This afternoon the Pacers pulled off a long anticipated trade to address their point guard woes. The deal, as reported so far, sends Trevor Ariza to the Hornets, Courtney Lee to the Rockets, Troy Murphy to the Nets and James Posey and Darren Collison to the Pacers. This may not be the end of the Pacers' roster moves, as rumors have been circulating about a possible buyout with T.J. Ford as well as a buyout or trade involving James Posey.
Regardless of any follow-up moves the real prize here for the Pacers is Darren Collison. Collison, a rookie last season, was extremely impressive filling in for the injured Chris Paul. Tim Donahue at EightPointsNineSeconds shared a short scouting report on Collison written by Ryan Schwan of Hornets 247. I wanted to dig a little bit deeper, looking at some of Collison's numbers from last season as well as some of his collegiate scouting reports.
Analysis after the jump . . .
To begin with let's look at some of Collison's traditional statistics from last season. For comparison I have included the statistics of the three players who played point guard for the Pacers last season: Earl Watson, T.J. Ford, and A.J. Price.
Collison is a clear upgrade as a scorer/shooter. In addition he averaged more assists and posted a higher Pure Point Rating than the others. It would be nice to see him decrease his turnovers next season, and perhaps provide a little more rebounding from the point guard position.
Next let's look at his offensive and defensive numbers from Synergy Sports. If you are unfamiliar, Synergy breaks down a player's offensive and defensive plays by category, and then provides statistics for each category.
Offensively, Collison's strengths are clear. He's a respectable spot-up shooter, which will be a new addition for the Pacers at point guard. In addition his speed and quickness make him dangerous in transition and isolation. Last season in New Orleans Collison had limited opportunities to work off the ball. He was very effective off cuts and hand offs, plays which he should see more of in Indiana's offense.
The one troubling area here is his lack of effectiveness in the pick and roll. Although this is not a large part of the Pacer's offense, it would be nice to see some improvement in this area next season. Watching video of these possessions on Synergy, Collison seems to suffer from a lack of patience, often making his move before the screener is completely set. It's difficult to project much change next season, as none of the Pacers' front court players, other than Jeff Foster, can be considered accomplished or experienced setting screens.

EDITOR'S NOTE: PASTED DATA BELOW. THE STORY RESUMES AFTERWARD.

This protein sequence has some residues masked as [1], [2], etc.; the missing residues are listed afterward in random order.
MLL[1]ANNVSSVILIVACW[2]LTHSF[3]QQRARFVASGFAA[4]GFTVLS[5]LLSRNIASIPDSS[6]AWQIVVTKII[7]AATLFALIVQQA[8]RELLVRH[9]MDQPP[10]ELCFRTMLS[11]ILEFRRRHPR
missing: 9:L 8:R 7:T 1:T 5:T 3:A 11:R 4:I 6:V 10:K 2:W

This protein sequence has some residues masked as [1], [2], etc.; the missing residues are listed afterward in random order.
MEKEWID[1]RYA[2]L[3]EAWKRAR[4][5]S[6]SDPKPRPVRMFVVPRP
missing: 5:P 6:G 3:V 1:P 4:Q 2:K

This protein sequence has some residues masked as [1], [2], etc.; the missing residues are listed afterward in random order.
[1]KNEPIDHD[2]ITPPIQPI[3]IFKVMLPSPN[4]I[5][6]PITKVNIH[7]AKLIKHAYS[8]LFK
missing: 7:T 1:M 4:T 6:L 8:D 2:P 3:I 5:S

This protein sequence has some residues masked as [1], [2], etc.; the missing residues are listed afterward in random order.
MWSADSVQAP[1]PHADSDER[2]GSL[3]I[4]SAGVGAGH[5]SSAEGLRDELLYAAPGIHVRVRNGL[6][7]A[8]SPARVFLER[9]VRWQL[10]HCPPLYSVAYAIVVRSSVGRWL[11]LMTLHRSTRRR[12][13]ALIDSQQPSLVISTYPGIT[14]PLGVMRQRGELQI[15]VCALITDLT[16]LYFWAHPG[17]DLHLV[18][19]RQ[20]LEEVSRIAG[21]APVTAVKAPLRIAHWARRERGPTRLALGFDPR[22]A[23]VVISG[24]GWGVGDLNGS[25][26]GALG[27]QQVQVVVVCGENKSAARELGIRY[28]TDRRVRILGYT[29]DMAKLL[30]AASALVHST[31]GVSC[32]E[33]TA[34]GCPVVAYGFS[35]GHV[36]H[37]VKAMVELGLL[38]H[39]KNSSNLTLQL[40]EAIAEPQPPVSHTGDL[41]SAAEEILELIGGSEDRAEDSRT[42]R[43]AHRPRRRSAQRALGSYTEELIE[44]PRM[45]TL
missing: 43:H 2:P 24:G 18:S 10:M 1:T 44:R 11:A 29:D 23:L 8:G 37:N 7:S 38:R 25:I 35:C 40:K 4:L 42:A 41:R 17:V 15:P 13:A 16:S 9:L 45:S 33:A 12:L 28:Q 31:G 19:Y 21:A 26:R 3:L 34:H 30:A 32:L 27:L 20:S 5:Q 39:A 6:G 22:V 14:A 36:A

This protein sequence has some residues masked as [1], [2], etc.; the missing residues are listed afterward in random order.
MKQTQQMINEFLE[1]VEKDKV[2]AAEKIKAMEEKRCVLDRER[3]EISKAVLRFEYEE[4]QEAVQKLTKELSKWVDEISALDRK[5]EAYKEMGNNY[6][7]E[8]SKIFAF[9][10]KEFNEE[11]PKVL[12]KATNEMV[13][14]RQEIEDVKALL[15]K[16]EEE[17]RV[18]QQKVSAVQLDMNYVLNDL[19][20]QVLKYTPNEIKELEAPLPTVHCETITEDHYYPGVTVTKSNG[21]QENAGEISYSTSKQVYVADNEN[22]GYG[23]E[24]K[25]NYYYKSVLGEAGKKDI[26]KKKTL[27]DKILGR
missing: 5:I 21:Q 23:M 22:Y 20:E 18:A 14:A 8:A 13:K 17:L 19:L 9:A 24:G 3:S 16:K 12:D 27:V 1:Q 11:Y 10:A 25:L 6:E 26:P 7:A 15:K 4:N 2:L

In addition Collison's problems with turnovers are obvious across possession type. Hopefully, a year of experience and the confidence his success in New Orleans built will allow Collison to play a more calm and under control offensive game next season.
One other Offensive statistic I'd like to bring in is his shot selection. Below is a break down of Collison's shot attempts from last season. For each area of the floor you can see the percentage of his Field Goal Attempts which came from that area, and the percentage he shot from that area.
A few real positives jump out looking at these numbers. First of all, Collison is an excellent finisher at the rim and shoots a significant portion of his shots there. In addition, he is respectable on long jumpers. Finally, he is a capable 3PT shooter, but doesn't appear to force a lot of attempts from there.
The Pacers are desperate for players who can get to the rim on offense. It will also be nice to have an efficient 3PT shooter at point guard who waits until he is open to pull the trigger.
Schwan's scouting report on Collison was fairly negative when it came to evaluating his defense.
His defense is abysmal. He’s fast, and he gets some steals while staying in front of his man, but he can be outmuscled easily, shot over, and it’s not hard to rub him off with a solid screen.
Looking at his Synergy numbers there are some areas to feel good about. Collison produces a high rate of turnovers against the pick and roll. He obviously competes hard on the defensive end, doing a respectable job in isolation and closing out on spot-up shooters.
Collison's physical profile will always limit him at the defensive end. His quickness and speed are assets, but his slim frame and lack of strength will be exploited by efficient teams.
The quote below is from a Draftexpress.com analysis of last year's point guard draft class.
The most promising thing about Collison from my perspective is the last line in that quote. After only one season in the NBA it is Collison has largely been able to translate his strengths at the college level to the NBA. He has continued to be an efficient shooter, an above average finisher and a capable penetrator. His success with the pick and roll in college leads one to believe that he could improve on last season's numbers.
Regardless of the various opportunities he has for improvement, Pacer fans should be extremely excited about the addition of Collison. He is young, blindingly fast, athletic and efficient in many areas. With only one season under his belt it's reasonable to expect improvement as well. Collison adds a dynamic talent to the Pacer's backcourt, at an extremely reasonable price. He will likely be handed the starting job, and I for one am extremely excited to see how he can help the team next season.